Eric R. Williams

Eric R. Williams is a professor and new media storyteller.[1][2] He is known for developing alternative ways to conceptualize and practice narrative and documentary techniques in the modern digital age.[3][4]

Williams co-developed the concept of PRE-ality while working with emergency room doctors and physical therapists.[5][6] PRE-ality (a portmanteau combining “prepare” and “reality”) uses virtual reality cinema to evoke an erroneous sense of déjà vu in the viewer to better prepare them for a reality they have yet to visit.[4] This discovery led to the implementation of a first-of-its-kind virtual reality training experience for healthcare education.[7]

Williams' narrative research emphasizes collaboration between storytellers and their audience.[2] Williams developed two unique concepts – the triangle of knowledge and the screenwriters taxonomy – over the course of ten years, publishing books about both in 2017.[8][9] The following year, Williams co-wrote and co-directed a feature-length narrative virtual reality project.[10] The project has since been proven to increase cultural self-efficacy in the audience.[11] Williams subsequently co-wrote a book explaining ways to use virtual reality cinema (cine-VR) to engage and influence the audience.[12]

Williams earned his MFA in Film from Columbia University, directing the feature film Snakes and Arrows as his thesis.[13] He later wrote a Columbo made-for-TV movie for Universal Studios and developed a pilot program for American Movie Classics called Don’t Try This At Home.[14] By 2010, Williams had co-directed and co-produced two documentary television series (Redefining Appalachia and Guyana Pepperpot) as well as the documentary Breaking News (featuring Dianne Rehm, Walter Cronkite and Terry Anderson).[14]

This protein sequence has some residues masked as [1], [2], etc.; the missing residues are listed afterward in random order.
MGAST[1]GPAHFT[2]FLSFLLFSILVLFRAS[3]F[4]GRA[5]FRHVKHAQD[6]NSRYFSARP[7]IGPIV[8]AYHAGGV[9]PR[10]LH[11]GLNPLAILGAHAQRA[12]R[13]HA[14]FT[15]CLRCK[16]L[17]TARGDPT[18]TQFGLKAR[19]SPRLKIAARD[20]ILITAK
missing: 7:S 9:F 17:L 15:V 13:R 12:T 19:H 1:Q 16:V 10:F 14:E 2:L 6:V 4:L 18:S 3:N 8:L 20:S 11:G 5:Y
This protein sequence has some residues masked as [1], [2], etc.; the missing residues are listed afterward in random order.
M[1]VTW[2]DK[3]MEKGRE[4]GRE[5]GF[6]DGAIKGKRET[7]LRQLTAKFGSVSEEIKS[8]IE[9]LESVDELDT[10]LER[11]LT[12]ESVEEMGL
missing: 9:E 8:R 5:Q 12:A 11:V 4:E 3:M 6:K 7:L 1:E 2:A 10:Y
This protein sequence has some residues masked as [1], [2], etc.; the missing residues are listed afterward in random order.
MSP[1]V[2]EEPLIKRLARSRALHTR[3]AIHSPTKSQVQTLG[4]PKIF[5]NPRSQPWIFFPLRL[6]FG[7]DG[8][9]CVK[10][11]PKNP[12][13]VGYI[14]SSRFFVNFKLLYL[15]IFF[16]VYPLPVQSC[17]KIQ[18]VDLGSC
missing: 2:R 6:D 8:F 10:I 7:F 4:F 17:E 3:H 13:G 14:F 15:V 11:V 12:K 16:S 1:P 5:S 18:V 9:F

Starting in 2016, Williams began developing his virtual reality cinema techniques working at Ohio University’s Game Research and Immersive Design (GRID) Lab, where he continues to collaborate on a wide variety to non-fiction and narrative-based projects.[5][6][15]

Williams has written four books and three audiobooks on both traditional and new media storytelling:[16]